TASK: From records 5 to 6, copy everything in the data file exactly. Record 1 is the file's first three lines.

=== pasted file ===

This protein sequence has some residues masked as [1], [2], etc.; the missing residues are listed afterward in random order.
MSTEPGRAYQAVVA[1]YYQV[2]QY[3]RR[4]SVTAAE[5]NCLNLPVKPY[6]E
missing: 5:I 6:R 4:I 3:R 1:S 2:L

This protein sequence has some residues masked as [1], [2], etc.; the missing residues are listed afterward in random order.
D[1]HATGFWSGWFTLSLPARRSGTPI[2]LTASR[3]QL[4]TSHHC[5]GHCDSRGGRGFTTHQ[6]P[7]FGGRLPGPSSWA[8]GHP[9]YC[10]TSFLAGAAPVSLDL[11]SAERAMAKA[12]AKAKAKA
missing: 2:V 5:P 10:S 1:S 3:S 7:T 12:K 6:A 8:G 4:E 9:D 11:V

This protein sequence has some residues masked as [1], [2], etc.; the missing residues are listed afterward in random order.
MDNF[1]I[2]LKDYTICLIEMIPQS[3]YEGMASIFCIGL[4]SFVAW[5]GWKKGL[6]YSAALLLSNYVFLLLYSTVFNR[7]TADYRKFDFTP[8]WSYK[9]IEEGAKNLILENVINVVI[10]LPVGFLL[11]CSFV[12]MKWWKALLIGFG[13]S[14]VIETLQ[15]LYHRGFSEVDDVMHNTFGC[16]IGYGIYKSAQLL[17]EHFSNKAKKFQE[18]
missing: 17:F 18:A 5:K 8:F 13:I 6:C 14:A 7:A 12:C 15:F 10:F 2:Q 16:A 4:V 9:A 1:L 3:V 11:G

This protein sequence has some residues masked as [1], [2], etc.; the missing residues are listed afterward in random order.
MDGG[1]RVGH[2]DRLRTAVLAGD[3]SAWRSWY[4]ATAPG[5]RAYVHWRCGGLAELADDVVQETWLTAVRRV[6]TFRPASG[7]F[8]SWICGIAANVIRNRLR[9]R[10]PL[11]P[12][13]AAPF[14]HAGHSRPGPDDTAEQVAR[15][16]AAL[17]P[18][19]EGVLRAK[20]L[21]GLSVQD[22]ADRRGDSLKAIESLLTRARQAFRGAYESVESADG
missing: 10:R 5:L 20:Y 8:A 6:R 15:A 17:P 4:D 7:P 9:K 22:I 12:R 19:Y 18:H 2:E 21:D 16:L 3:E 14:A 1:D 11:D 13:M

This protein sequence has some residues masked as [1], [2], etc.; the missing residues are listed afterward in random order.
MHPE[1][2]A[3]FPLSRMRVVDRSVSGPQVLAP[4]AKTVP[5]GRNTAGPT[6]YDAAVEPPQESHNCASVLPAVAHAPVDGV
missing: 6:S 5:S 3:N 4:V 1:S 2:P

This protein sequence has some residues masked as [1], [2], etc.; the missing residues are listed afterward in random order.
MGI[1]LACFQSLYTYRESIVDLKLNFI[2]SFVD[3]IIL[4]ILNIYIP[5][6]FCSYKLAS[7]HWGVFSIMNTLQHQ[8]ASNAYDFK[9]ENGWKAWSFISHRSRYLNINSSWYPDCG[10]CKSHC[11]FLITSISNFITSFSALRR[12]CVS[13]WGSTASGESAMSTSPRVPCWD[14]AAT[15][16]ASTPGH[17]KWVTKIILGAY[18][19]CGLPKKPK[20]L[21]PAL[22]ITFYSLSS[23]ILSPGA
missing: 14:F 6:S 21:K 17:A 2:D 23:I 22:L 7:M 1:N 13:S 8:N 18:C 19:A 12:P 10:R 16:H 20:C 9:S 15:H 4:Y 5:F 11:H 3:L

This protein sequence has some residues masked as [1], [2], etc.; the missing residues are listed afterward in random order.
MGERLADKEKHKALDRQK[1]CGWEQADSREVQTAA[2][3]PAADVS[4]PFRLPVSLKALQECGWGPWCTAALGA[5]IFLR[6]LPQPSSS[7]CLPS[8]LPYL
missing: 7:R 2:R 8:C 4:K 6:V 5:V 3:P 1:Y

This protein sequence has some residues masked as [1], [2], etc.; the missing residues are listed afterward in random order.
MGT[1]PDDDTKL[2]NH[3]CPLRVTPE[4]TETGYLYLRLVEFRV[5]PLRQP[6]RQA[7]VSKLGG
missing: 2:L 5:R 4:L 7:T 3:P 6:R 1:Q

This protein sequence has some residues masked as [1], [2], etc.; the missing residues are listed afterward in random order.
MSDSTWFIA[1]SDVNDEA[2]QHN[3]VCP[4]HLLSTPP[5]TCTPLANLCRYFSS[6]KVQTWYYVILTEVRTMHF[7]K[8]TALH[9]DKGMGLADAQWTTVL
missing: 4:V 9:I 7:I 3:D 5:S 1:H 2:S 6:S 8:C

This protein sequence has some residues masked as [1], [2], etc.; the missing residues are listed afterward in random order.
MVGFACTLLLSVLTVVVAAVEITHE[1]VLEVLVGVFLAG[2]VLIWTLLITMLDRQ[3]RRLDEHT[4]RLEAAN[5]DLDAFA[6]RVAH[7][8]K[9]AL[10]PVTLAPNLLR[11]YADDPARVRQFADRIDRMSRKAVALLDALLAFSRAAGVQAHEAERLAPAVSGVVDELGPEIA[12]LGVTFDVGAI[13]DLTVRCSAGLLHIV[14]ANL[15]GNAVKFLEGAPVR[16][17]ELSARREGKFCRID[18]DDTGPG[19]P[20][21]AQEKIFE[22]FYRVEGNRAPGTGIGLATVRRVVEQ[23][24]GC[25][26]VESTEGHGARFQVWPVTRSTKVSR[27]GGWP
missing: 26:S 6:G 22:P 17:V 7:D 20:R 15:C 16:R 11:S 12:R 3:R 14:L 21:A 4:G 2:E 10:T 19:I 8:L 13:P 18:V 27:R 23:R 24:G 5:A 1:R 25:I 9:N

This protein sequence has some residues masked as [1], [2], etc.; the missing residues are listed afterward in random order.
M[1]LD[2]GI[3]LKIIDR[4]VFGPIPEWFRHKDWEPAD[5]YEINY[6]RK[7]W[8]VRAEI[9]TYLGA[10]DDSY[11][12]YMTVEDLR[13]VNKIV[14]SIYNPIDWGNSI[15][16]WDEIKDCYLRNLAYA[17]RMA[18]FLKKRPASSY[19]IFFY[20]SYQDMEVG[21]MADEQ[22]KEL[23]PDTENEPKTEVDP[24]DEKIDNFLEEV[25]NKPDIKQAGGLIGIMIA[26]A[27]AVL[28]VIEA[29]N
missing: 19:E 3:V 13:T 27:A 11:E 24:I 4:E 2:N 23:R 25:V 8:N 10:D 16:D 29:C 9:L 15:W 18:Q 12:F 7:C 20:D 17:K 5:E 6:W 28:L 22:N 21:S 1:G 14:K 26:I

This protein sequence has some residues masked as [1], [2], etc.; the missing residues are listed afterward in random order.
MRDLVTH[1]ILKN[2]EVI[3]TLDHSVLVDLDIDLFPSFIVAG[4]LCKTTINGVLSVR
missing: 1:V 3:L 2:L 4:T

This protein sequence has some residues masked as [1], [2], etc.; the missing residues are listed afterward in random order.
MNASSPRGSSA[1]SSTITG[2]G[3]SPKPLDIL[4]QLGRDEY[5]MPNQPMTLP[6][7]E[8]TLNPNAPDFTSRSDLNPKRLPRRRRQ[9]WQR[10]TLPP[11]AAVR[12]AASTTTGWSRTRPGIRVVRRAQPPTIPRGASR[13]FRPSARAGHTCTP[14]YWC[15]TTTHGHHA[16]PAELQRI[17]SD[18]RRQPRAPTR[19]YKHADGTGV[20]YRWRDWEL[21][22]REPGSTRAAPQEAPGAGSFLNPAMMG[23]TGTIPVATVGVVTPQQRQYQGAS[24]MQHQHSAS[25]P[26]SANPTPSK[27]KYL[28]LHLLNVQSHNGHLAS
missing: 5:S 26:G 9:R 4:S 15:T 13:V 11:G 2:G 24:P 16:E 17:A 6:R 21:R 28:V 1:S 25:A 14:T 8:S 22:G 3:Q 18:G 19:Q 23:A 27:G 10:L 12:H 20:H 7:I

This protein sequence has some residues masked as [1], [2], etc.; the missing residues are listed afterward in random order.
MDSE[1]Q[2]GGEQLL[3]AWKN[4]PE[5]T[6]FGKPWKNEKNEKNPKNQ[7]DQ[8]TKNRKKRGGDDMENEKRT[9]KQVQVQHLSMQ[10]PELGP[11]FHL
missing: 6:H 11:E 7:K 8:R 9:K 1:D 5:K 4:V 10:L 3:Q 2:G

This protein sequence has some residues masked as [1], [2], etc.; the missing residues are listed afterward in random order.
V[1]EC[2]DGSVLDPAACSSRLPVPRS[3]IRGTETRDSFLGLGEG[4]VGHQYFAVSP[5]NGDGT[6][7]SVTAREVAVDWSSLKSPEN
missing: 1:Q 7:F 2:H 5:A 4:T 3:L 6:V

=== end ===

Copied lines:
This protein sequence has some residues masked as [1], [2], etc.; the missing residues are listed afterward in random order.
MHPE[1][2]A[3]FPLSRMRVVDRSVSGPQVLAP[4]AKTVP[5]GRNTAGPT[6]YDAAVEPPQESHNCASVLPAVAHAPVDGV
missing: 6:S 5:S 3:N 4:V 1:S 2:P

This protein sequence has some residues masked as [1], [2], etc.; the missing residues are listed afterward in random order.
MGI[1]LACFQSLYTYRESIVDLKLNFI[2]SFVD[3]IIL[4]ILNIYIP[5][6]FCSYKLAS[7]HWGVFSIMNTLQHQ[8]ASNAYDFK[9]ENGWKAWSFISHRSRYLNINSSWYPDCG[10]CKSHC[11]FLITSISNFITSFSALRR[12]CVS[13]WGSTASGESAMSTSPRVPCWD[14]AAT[15][16]ASTPGH[17]KWVTKIILGAY[18][19]CGLPKKPK[20]L[21]PAL[22]ITFYSLSS[23]ILSPGA
missing: 14:F 6:S 21:K 17:A 2:D 23:I 22:L 7:M 1:N 13:S 8:N 18:C 19:A 12:P 10:R 16:H 20:C 9:S 15:H 4:Y 5:F 11:H 3:L